By the end of the four-month pilot period, more than 1,800 participants signed up to use Work Folders—which was more than triple the initial participant estimate of 500. Furthermore, almost 83 percent of the participants indicated they were satisfied or very satisfied with the service. Additional results from the pilot are provided in Table 1.

Table 1. Work Folders pilot results.

Description

Value

Number of participants

1,819

Number of files

3,643,271

Average files/user

2,002

Total storage used (GB)

17,908

Total number of devices

3,442

Total personal (non-domain-joined) devices

672

User satisfaction level (percent)

82.7

Improved data storage management and ease of use

  • Improves user experience for end users: As a built-in feature of Windows 8.1, Work Folders ensures a simple, consistent experience across Windows 8.1 devices, giving users a centralized location within a familiar interface to store work files that can be accessed from anywhere using corporate or personal machines (see Figure 3).

    Figure 3. Work Folders as viewed through Windows Explorer.
    Figure 3. Work Folders as viewed through Windows Explorer.

  • Improves management for administrators. As shown in Figure 4, Work Folders provides a simple configuration interface in Windows 2012 R2 File Server. By setting the appropriate options, Microsoft IT is able to maintain control of how users store sensitive information. Data is protected, and file backups and synchronization are secured.

    Figure 4. Managing Work Folders in Windows 2012 R2 File Server.
    Figure 4. Managing Work Folders in Windows 2012 R2 File Server.

Improved security

  • Promotes secure storage and backups. The ease of use of this PCIT solution promotes using Work Folders as a secure backup solution for business-critical data, which is preferable to using less secure external storage devices—or not using any backup source at all.
  • Enforces device security. As shown in Figure 5, Microsoft IT can enforce user device policies such as encryption and lock-screen passwords to protect data that resides on a device.

Figure 5. Work Folders security policies are set on users systems with a single checkbox.
Figure 5. Work Folders security policies are set on users’ systems with a single checkbox.

Cost savings

  • Excellent total cost of ownership. For Microsoft IT, the server infrastructure for Work Folders is part of the organization’s existing Windows Server 2012 R2-based file server offering, which means that the organization is able to provide this data storage service without having to invest in any additional technology or servers.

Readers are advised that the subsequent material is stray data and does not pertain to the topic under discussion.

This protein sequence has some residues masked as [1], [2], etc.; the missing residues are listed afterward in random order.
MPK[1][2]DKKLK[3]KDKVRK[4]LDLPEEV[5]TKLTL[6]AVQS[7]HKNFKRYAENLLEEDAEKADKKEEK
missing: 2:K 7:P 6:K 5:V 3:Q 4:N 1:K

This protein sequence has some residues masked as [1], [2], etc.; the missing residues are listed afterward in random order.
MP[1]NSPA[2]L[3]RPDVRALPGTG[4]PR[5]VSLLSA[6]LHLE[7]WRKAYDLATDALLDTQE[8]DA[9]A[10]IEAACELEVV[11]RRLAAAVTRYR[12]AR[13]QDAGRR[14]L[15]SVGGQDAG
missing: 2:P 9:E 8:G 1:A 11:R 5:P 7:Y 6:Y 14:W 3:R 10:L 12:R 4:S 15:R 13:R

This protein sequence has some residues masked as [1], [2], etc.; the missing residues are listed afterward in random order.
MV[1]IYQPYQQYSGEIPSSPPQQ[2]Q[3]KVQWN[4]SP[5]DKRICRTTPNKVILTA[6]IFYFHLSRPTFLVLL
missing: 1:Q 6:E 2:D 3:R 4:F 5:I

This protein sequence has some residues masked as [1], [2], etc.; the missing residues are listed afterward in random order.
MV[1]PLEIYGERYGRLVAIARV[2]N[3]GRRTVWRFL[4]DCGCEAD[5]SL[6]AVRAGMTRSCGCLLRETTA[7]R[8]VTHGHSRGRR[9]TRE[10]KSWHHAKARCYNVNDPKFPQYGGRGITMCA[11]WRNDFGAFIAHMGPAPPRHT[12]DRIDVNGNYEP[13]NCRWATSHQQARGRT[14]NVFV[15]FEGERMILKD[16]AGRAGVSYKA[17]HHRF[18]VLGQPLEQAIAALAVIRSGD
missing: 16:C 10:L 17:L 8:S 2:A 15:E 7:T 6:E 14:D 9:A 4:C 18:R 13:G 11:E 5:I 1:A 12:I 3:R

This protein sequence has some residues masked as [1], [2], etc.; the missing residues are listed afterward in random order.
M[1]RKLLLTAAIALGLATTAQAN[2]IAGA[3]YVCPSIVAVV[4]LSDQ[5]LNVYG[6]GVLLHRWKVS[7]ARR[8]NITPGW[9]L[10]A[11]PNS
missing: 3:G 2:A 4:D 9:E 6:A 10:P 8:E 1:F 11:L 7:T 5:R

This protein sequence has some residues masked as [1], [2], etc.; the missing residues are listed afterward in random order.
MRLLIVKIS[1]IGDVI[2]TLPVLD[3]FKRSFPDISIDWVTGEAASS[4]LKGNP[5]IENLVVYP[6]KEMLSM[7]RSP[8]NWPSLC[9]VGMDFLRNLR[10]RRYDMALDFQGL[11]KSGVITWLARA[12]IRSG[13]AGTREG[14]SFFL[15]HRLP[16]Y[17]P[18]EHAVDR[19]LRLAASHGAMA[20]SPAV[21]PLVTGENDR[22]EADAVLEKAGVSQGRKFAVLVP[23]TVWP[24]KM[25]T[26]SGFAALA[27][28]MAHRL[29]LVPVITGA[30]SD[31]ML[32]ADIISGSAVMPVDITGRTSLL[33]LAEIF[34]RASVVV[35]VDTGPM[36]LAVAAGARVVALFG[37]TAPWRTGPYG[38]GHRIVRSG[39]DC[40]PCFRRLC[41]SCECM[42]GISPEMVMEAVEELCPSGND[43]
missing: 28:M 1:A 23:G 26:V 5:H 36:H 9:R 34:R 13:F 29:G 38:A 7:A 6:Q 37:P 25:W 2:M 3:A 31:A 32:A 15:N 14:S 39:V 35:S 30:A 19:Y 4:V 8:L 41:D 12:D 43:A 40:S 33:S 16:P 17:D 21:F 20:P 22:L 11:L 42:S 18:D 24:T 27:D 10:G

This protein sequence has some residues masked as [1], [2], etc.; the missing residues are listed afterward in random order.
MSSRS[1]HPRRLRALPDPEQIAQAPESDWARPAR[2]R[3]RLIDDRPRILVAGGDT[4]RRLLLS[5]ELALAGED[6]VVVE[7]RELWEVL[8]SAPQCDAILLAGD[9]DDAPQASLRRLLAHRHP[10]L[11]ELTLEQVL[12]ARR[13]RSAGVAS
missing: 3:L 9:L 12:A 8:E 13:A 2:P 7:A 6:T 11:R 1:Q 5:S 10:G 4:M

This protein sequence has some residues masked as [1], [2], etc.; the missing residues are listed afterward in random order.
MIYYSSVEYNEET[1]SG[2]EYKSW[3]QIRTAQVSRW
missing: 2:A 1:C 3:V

Figure 6. Because Work Folders runs on top of Microsoft IT's existing file server infrastructure, it provides a critical service with an excellent total cost of ownership (TCO).
    Figure 6. Because Work Folders runs on top of Microsoft IT's existing file server infrastructure, it provides a critical service with an excellent total cost of ownership (TCO).

  • Reduces support costs. Microsoft IT estimates saving approximately 40 percent of the annual $2M support costs that have been traditionally associated with supporting lost data.
  • Reduces storage costs. Because Work Folders uses Windows Server 2012 R2 technology, Microsoft IT anticipates saving an average 30 percent on drive storage costs through the server’s built-in Deduplication storage optimization feature.
  • Improves productivity. Microsoft IT also recognizes the potential significant productivity savings that Work Folders offers by providing a simple, automated backup solution for users who would otherwise have lost critical business data.

Best Practices

Microsoft IT followed these best practices when implementing Work Folders.

General implementation

  • Prepare your data center(s) in advance of deploying Work Folders. This includes planning to deploy into multiple data centers to support worldwide operations, evaluating the types of servers (virtual machine versus physical), and ensuring that client-server performance within the network is sufficient to support Work Folder file synchronization. For Microsoft IT, all Work Folder servers are run in virtual machine environments, and the remaining infrastructure components are already in place.